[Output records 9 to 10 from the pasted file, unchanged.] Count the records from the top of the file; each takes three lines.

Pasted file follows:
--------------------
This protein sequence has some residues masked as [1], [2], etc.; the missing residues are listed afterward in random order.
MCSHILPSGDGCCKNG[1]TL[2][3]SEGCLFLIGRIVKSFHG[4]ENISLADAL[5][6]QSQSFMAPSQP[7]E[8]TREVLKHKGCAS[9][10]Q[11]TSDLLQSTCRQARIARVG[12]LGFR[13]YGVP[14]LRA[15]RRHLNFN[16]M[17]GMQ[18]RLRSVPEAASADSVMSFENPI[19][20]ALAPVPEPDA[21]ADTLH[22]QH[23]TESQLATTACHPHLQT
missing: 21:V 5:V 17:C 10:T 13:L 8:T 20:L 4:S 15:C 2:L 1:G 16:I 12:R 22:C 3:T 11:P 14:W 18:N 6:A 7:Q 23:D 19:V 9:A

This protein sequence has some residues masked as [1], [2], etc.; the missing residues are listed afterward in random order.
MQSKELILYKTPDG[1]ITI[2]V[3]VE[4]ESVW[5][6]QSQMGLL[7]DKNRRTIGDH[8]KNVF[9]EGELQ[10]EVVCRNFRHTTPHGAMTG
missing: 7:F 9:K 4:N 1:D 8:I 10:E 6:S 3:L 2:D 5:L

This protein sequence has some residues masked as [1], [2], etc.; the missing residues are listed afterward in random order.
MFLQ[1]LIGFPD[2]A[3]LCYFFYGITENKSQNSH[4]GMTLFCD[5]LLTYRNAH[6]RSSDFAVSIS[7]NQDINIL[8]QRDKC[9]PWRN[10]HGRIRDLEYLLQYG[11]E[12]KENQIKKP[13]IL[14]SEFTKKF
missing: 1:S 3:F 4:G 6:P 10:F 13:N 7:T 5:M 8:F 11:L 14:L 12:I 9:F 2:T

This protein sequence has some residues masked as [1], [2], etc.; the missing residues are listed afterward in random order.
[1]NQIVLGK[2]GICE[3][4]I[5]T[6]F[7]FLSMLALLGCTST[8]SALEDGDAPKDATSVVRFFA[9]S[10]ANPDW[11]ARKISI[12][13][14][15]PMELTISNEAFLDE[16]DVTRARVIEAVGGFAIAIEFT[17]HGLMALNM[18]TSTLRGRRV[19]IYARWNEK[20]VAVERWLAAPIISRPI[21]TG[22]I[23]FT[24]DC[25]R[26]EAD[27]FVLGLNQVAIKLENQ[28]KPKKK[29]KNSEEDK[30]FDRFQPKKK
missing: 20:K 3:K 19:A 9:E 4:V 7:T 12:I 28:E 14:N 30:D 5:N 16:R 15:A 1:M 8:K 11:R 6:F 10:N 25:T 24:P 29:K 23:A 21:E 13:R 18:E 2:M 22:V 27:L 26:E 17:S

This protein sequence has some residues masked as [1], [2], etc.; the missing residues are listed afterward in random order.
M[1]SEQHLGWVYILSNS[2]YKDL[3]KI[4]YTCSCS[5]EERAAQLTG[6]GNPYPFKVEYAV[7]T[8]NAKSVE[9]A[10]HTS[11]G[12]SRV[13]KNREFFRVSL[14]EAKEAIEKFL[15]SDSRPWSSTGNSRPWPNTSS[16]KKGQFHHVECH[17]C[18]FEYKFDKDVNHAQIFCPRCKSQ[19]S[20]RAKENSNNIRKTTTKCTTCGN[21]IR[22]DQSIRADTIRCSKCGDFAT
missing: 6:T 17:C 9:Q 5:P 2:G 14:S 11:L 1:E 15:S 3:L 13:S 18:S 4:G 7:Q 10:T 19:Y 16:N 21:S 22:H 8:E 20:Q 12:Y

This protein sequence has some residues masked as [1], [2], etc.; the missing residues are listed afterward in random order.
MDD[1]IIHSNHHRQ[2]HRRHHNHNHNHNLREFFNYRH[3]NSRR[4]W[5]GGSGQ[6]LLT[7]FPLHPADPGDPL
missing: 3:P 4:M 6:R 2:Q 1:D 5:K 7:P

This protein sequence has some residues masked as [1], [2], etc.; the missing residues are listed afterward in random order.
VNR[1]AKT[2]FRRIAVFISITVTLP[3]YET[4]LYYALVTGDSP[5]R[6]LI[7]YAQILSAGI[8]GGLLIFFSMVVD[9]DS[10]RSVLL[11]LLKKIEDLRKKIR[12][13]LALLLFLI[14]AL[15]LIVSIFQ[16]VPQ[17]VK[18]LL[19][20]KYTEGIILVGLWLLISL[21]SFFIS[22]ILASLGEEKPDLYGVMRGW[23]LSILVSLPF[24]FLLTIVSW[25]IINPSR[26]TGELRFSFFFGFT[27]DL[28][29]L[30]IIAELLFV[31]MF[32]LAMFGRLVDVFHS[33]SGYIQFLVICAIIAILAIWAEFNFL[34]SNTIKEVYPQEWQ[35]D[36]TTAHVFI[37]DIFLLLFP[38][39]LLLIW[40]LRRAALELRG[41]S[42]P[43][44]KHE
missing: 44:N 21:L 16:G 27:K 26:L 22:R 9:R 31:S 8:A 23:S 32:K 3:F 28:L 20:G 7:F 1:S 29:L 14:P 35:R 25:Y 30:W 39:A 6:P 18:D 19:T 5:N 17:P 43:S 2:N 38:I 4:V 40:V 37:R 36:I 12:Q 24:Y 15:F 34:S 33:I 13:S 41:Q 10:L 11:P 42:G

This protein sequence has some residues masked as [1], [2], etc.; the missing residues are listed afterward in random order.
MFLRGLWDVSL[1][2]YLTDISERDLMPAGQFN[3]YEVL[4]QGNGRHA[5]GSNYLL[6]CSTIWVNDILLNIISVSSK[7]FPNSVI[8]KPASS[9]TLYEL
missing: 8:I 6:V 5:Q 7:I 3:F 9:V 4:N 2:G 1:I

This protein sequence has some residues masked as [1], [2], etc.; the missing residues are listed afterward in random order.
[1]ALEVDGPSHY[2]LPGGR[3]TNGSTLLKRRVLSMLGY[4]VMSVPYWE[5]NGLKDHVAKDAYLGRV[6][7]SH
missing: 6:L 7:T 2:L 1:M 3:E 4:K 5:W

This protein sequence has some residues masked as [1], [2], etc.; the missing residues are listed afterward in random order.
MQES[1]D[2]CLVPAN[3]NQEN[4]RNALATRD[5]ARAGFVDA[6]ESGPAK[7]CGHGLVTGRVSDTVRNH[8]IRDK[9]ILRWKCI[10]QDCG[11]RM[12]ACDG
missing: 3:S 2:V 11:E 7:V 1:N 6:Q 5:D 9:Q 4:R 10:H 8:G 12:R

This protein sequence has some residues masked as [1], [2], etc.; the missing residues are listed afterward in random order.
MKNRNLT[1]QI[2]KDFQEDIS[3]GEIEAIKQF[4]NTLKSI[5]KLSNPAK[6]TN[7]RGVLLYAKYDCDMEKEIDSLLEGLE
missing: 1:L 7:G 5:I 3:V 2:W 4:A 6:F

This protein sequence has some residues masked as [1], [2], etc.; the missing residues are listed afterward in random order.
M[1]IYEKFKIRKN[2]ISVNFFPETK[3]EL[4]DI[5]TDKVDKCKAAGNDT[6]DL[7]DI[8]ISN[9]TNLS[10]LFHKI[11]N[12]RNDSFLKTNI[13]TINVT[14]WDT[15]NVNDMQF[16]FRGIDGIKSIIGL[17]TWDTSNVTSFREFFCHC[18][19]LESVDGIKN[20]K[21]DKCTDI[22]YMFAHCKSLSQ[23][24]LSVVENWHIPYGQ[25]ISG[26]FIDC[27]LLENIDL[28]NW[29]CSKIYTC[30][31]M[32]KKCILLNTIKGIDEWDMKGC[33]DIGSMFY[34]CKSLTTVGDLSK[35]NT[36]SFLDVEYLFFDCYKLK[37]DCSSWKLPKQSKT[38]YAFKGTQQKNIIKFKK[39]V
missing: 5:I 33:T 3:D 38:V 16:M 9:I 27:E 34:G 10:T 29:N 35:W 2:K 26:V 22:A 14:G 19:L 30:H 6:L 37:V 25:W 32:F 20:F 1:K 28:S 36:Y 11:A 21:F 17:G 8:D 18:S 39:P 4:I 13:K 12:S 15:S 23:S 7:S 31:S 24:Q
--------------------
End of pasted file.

This protein sequence has some residues masked as [1], [2], etc.; the missing residues are listed afterward in random order.
[1]ALEVDGPSHY[2]LPGGR[3]TNGSTLLKRRVLSMLGY[4]VMSVPYWE[5]NGLKDHVAKDAYLGRV[6][7]SH
missing: 6:L 7:T 2:L 1:M 3:E 4:K 5:W

This protein sequence has some residues masked as [1], [2], etc.; the missing residues are listed afterward in random order.
MQES[1]D[2]CLVPAN[3]NQEN[4]RNALATRD[5]ARAGFVDA[6]ESGPAK[7]CGHGLVTGRVSDTVRNH[8]IRDK[9]ILRWKCI[10]QDCG[11]RM[12]ACDG
missing: 3:S 2:V 11:E 7:V 1:N 6:Q 5:D 9:Q 4:R 10:H 8:G 12:R